The Alzheimer’s Association is the world’s largest nonprofit funder of Alzheimer’s research. Since 1982, we have awarded over $350 million to more than 2,300 research investigations worldwide.
When Dr. Alois Alzheimer first described the disease in 1906, a person in the United States lived an average of about 50 years. Few people reached the age of greatest risk. As a result, the disease was considered rare and attracted little scientific interest. That attitude changed as the average life span increased and scientists began to realize how often Alzheimer’s strikes people in their 70s and 80s. The Centers for Disease Control and Prevention recently estimated the average life expectancy to be 78.8 years.
Today, Alzheimer’s is at the forefront of biomedical research, with 90 percent of what we know discovered in the last 20 years. Some of the most remarkable progress has shed light on how Alzheimer’s affects the brain. Better understanding of the disease’s impact may lead to better treatments.
Clinical studies drive progress
Scientists are constantly working to advance our understanding of Alzheimer’s. But without clinical research and the help of human volunteers, we cannot treat, prevent or cure Alzheimer’s. Clinical trials test new interventions or drugs to prevent, detect or treat disease for safety and effectiveness. Clinical studies are any type of clinical research involving people and those that look at other aspects of care, such as improving quality of life. Every clinical trial or study contributes valuable knowledge, regardless if favorable results are achieved.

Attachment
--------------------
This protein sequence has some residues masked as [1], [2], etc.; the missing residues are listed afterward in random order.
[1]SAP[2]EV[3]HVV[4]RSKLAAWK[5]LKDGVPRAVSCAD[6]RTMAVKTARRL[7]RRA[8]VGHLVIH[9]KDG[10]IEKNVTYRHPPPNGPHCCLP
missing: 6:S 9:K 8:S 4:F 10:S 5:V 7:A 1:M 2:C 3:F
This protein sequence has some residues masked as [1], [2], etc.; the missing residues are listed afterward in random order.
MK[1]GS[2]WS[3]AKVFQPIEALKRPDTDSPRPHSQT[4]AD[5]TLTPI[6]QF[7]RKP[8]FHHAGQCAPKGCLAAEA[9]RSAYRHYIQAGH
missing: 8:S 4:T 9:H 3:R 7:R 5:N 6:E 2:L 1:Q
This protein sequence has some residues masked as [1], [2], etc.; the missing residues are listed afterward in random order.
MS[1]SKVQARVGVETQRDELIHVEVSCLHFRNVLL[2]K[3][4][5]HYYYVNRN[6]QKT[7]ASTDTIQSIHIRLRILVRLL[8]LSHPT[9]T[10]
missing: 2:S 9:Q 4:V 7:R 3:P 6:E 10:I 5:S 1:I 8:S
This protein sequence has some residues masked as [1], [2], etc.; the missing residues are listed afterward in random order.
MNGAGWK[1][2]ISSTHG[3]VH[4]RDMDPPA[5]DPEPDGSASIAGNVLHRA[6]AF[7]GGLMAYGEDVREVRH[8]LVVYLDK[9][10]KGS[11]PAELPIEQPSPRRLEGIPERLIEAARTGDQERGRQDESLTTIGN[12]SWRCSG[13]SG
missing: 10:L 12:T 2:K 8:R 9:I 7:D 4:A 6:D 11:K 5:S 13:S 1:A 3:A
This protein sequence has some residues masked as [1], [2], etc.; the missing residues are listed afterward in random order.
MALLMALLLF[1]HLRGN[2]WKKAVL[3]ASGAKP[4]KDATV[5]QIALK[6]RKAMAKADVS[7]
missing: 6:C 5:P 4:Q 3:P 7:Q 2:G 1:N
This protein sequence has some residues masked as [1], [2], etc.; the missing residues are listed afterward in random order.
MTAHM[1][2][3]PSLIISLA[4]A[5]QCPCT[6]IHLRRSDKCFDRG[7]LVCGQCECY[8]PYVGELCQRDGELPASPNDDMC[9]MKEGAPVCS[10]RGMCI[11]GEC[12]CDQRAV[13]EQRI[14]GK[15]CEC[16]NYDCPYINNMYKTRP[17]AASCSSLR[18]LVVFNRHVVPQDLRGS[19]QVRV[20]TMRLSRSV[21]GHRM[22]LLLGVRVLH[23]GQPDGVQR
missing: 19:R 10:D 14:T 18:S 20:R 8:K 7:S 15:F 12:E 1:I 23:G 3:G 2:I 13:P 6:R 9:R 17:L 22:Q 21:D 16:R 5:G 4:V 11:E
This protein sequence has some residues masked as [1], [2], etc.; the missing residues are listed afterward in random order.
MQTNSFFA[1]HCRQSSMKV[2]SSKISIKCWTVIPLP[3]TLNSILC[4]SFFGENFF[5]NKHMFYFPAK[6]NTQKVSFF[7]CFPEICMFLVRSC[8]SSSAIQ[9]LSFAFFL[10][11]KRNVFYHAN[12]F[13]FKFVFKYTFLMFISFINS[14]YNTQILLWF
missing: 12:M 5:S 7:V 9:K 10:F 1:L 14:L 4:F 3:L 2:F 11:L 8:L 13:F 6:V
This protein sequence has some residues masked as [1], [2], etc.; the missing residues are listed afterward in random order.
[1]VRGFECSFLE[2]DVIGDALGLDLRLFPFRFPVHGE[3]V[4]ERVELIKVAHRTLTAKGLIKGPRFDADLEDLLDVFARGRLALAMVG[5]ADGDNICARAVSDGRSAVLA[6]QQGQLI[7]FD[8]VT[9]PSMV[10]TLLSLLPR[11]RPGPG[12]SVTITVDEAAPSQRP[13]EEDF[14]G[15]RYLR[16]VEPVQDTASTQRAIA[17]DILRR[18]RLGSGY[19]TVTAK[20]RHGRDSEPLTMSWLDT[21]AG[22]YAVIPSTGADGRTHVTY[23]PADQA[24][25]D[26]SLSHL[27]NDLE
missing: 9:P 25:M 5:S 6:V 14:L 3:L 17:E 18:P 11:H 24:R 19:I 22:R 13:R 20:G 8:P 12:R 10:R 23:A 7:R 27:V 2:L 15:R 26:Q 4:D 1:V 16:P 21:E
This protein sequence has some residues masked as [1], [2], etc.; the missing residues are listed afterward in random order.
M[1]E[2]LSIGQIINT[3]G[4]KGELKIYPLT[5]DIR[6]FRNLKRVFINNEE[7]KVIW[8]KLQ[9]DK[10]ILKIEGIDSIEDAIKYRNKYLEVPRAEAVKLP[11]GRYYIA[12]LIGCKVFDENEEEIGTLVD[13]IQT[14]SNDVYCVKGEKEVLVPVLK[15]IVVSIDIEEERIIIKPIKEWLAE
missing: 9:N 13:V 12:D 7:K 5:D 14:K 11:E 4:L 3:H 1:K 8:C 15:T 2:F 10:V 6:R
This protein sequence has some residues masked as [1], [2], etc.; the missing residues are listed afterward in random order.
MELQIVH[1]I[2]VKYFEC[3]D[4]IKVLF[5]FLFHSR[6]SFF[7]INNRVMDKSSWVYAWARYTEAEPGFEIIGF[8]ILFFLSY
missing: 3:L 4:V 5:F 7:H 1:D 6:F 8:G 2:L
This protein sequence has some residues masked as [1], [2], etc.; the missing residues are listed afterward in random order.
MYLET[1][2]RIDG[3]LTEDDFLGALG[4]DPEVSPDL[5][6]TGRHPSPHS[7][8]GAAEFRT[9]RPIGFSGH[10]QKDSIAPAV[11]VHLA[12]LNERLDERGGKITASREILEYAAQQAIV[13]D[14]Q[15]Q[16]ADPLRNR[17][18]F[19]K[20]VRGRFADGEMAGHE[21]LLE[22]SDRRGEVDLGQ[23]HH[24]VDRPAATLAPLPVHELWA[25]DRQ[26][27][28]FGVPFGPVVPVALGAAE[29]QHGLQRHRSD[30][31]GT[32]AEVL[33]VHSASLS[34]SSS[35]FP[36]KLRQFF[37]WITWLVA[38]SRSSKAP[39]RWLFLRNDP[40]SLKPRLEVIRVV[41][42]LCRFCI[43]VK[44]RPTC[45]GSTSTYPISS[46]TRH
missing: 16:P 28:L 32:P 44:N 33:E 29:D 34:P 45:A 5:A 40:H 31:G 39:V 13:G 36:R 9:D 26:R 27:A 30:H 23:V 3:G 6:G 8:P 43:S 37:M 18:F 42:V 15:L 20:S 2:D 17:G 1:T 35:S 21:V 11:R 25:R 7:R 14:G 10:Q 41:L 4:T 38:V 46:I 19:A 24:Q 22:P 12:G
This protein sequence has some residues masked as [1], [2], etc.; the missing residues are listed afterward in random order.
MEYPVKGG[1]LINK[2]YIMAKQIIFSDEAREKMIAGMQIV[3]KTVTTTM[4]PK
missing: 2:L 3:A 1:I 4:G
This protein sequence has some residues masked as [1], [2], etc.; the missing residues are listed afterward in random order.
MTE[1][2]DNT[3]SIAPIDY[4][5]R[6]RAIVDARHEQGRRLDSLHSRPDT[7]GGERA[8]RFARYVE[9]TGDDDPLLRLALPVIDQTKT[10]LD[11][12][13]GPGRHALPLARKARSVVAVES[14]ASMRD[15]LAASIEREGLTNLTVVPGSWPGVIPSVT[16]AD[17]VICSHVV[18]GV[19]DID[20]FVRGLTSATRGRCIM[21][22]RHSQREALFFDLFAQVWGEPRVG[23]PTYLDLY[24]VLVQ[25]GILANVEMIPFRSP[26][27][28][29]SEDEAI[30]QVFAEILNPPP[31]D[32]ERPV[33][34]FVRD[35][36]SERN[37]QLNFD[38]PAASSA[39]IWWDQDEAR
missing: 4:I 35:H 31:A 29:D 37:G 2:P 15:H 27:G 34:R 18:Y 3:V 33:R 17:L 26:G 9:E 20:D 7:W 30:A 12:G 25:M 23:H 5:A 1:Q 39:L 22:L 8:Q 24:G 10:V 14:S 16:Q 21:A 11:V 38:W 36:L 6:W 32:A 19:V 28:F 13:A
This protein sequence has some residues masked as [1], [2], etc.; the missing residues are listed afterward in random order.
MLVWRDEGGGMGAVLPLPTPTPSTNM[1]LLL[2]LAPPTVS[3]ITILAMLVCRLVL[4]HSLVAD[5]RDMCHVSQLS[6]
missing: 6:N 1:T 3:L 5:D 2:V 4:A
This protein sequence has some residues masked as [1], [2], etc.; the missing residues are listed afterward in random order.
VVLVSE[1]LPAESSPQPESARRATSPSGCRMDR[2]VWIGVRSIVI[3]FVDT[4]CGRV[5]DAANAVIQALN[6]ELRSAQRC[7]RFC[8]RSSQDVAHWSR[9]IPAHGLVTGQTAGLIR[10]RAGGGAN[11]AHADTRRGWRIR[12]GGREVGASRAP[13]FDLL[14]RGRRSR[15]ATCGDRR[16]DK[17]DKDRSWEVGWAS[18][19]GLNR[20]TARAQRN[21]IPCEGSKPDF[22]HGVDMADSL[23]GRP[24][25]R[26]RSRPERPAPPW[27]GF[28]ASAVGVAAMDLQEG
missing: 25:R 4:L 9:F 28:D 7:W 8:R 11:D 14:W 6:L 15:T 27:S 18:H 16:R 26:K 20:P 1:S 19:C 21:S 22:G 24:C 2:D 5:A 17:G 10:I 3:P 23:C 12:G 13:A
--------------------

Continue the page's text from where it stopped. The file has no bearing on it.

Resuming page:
Visit alz.org/TrialMatch to learn more about Alzheimer’s Association TrialMatch®, a clinical studies matching service that connects individuals living with Alzheimer’s, caregivers, healthy volunteers and physicians with current Alzheimer’s-related clinical studies.
New directions in treatment and prevention
One promising target is beta-amyloid. This protein fragment builds up into the plaques considered to be one hallmark of Alzheimer’s disease. Researchers have developed several ways to clear beta-amyloid from the brain or prevent it from clumping together into plaques. Experimental drugs that zero in on beta-amyloid are now being tested.
Many other new approaches to treatment are also under investigation worldwide. We don’t yet know which of these strategies may work, but scientists say that with the necessary funding, the outlook is good for developing treatments that slow or stop Alzheimer’s.
While there is no known way to prevent Alzheimer’s disease, emerging research suggests that the steps people take to maintain heart health may also reduce the risk of cognitive decline.
This connection makes sense, because the brain is nourished by one of the body’s richest networks of blood vessels, and the heart is responsible for pumping blood through these blood vessels to the brain. It’s especially important for people to do everything they can to keep weight, blood pressure, cholesterol and blood sugar within recommended ranges to reduce the risk of heart disease, stroke and diabetes. Eating a diet low in saturated fats and rich in fruits and vegetables, exercising regularly, and staying mentally and socially active may all help protect the brain.
The Alzheimer’s Association is the leading voluntary health organization in Alzheimer’s care, support and research. Our mission is to eliminate Alzheimer’s disease through the advancement of research; to provide and enhance care and support for all affected; and to reduce the risk of dementia through the promotion of brain health.
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